I spent a couple of hours at the Uffizi, where I saw heaps of stuff I’d studied at school, mainly fourteenth century tempera panels from both the Florentine and Sienese schools, and high renaissance works including Michelangelo’s Doni Tondo which i did an assignment on in school. From there we headed to the Duomo, which was rather underwhelming on the inside (and we didn’t have time to climb its dome or the bell tower), and then headed to the Accademia to see Michelangelo’s David. Unfortunately there didn’t seem to be any way of avoiding queuing, and it was a long wait in the baking sun. Honestly, I was mainly going as I felt like I couldn’t NOT go, and the nearly 2-hour wait in the sun didn’t help matters. There was a whole lot of other stuff there but I was pretty over it at that point. As usual, no photos allowed and i was too wimpy to attempt it. I will say that he is HUGE and a lot bigger than the copy outside the [Florentine] town hall.
Dinner that evening was Florentine steak, at 1kg (and €36 minimum) a pop. I made it through my half, just.
The next day we had two daytime stops, the first of which was in Lucca, an old walled town famous for its silk and home of Puccini. we had a nice relaxing morning there. We then headed to Pisa which was the first place it was HOT, and I mean really hot (probably 35 degrees, no wind, heat reflecting off the marble) and it stayed that way for the rest of the trip. After taking our obligatory tourist photos most of us hid inside the McD’s until it was time to go (only after a sweltering walk back to the bus park).
Our next ‘real’ stop was La Spezia, from where we were exploring Cinque Terre, five picturesque villages along the Ligurian coast. It’s actually a national park with coastal walks between the villages (otherwise only accessible by train or boat), but most of them were shut due to major slips last year. One group of keenos set out at 7am to conquer the two open walks, nearly half a day’s worth of steep walking, but there was no way I could face that – mainly just due to the heat. Fortunately I had a few like-minded souls and we had a very relaxed day, first heading to Vernazza, where we sampled ‘the best gelato in Italy’ (confirmed), and climbed the remnants of the old castle on the hill, and from there got a water taxi to Monterosso, the furthest village, where we had lunch and spent the afternoon on the beach in the blissful shade of some pricey but completely worth it umbrellas.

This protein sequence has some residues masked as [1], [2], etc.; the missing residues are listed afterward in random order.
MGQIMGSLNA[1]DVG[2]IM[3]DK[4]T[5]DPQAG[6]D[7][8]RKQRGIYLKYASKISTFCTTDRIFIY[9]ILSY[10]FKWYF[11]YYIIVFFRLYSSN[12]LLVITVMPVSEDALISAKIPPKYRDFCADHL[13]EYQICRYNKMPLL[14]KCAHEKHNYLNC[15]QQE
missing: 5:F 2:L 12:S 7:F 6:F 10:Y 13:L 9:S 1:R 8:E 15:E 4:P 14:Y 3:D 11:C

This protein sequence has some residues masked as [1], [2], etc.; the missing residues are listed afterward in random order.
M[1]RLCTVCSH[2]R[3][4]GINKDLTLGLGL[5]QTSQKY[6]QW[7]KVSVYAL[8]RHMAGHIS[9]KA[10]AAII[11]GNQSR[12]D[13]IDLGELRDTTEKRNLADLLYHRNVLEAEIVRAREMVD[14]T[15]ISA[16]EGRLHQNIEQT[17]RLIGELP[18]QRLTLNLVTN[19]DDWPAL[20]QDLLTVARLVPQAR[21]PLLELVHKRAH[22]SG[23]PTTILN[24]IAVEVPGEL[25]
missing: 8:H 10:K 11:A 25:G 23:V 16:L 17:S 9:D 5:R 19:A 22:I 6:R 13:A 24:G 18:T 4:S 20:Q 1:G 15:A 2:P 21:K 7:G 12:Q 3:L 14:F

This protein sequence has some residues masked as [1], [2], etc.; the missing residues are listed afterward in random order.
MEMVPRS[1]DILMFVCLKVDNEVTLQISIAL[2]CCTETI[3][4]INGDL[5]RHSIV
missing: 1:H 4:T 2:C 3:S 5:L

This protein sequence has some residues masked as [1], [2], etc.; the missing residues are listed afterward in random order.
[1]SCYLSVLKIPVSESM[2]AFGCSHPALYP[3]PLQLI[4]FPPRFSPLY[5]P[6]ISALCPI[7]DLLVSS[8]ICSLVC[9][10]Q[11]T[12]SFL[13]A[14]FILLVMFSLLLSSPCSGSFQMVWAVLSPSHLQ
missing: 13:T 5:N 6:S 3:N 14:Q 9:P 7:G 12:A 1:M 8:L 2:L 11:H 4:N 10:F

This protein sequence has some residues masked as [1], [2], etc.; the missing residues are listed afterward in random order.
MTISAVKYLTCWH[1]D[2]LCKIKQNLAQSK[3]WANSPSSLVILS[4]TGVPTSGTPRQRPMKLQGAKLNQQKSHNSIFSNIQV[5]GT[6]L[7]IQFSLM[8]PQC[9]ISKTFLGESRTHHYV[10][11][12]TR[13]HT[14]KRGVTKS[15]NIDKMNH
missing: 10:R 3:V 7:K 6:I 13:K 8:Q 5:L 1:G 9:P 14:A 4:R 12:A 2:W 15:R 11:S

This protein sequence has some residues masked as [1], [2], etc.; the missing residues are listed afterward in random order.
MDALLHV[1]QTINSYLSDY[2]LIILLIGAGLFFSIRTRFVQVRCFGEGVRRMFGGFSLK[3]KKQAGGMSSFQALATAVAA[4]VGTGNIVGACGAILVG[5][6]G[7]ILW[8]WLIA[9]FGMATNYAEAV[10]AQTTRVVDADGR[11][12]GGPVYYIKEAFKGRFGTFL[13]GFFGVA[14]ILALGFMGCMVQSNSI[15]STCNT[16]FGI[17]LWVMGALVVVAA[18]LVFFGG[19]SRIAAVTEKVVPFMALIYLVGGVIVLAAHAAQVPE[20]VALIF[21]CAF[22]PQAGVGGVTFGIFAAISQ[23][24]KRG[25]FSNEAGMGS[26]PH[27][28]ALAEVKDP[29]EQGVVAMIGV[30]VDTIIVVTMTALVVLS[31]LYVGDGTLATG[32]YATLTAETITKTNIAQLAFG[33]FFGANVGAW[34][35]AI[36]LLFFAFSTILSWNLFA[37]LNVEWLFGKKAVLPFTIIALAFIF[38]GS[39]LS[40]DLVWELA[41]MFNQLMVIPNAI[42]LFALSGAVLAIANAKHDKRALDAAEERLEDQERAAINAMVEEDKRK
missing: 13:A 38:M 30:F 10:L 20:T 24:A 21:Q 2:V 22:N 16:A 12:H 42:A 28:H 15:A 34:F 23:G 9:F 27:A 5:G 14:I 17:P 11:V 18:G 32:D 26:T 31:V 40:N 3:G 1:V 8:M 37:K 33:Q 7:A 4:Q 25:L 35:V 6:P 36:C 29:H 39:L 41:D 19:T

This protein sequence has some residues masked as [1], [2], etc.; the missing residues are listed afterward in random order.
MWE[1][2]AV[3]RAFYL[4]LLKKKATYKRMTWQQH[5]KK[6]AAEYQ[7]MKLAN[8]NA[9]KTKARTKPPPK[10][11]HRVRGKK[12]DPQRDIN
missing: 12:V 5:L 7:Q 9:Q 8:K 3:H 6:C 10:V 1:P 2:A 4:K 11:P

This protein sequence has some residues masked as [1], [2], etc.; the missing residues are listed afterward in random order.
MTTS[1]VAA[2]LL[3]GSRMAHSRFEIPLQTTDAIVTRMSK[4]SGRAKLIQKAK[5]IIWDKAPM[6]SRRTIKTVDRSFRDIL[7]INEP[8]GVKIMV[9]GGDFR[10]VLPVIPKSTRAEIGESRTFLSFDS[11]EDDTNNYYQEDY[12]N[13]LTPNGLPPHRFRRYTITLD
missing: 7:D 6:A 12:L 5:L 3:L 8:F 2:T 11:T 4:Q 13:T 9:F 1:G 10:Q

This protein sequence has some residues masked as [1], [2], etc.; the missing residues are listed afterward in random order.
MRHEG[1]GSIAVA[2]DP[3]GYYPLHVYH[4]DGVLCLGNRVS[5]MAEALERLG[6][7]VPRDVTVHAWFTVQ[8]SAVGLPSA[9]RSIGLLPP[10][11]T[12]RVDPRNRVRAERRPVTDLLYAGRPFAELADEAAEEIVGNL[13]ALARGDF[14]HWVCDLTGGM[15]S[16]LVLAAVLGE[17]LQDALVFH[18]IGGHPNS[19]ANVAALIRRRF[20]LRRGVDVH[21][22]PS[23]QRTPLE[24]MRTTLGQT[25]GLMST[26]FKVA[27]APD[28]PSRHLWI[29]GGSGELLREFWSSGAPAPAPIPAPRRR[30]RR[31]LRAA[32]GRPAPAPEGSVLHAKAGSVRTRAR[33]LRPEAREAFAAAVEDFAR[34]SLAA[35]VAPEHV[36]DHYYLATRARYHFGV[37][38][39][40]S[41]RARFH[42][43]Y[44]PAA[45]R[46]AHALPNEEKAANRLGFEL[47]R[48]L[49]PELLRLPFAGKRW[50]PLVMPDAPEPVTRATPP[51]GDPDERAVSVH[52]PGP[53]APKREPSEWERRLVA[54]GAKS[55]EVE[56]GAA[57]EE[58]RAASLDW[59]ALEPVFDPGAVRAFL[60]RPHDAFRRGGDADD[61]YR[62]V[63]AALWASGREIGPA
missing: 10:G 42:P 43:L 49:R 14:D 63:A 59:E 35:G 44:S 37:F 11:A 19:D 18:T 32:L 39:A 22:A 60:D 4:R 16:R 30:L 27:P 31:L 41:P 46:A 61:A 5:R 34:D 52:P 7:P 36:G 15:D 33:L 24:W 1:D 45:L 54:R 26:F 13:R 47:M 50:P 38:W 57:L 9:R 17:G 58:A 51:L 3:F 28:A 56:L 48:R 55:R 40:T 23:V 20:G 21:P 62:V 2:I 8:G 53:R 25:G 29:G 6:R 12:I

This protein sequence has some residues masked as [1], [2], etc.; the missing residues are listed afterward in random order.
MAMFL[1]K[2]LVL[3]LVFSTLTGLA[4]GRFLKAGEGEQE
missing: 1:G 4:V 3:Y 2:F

We then headed back to La Spezia where we were meant to be having a birthday dinner for one of the group. Unfortunately, most of the group were no-shows, including the birthday boy, who was by that stage in an alcohol-induced state of semi-consciousness on a beach somewhere. As we had a cake organised, Matt was going to be the stand-in birthday boy so the staff were none the wiser. What we didn’t forsee was them turning off the lights and the whole restaurant getting involved in singing happy birthday, and then expecting a speech. Hilarity ensued.
Our final pitstop was Venice, and on the way we passed through Lake Garda and Verona – not a lot to report apart from the fact that both these places were unbearable hot, humid and hazy. Our full day in Venice started as per with a walking tour, which included a lace and glass demonstration (which involved being shut in a room with the furnaces. Horrific). We then had the obligatory gondola ride, with sadly a non-singing gondolier, but luckily I was prepared with That’s Amore and Mambo Italiano on my ipod (which he hated). We then went to St Mark’s basilica before splitting up.
From there I went to the Doge’s palace, not to visit the palace itself but to go the Manet exhibition which was examining how his visits to Venice influenced his art. Mainly I wanted to see his Olympia side by side with Titian’s Venus of Urbino, which is a whole other kettle of fish but basically a BIG DEAL for anyone into art history. I then did some shopping before heading to the Peggy Guggenheim Collection to see some modern art, and wound my way through the city to get the bus back to our hotel. We then came back into ‘town’ for dinner and a classical music concert which was nice, but stiflingly hot, despite the fact that it was in a church.
The last day consisted of a drive back to Rome via lunch in Orvieto, home of the roast pork panini (delicious), and one final group dinner in Trastevere. The following day it was back to Lyon for me
Et voilà! No promises on when the next blog will be but I am going to finish! Avid fans can expect two more entries. Brace yourselves…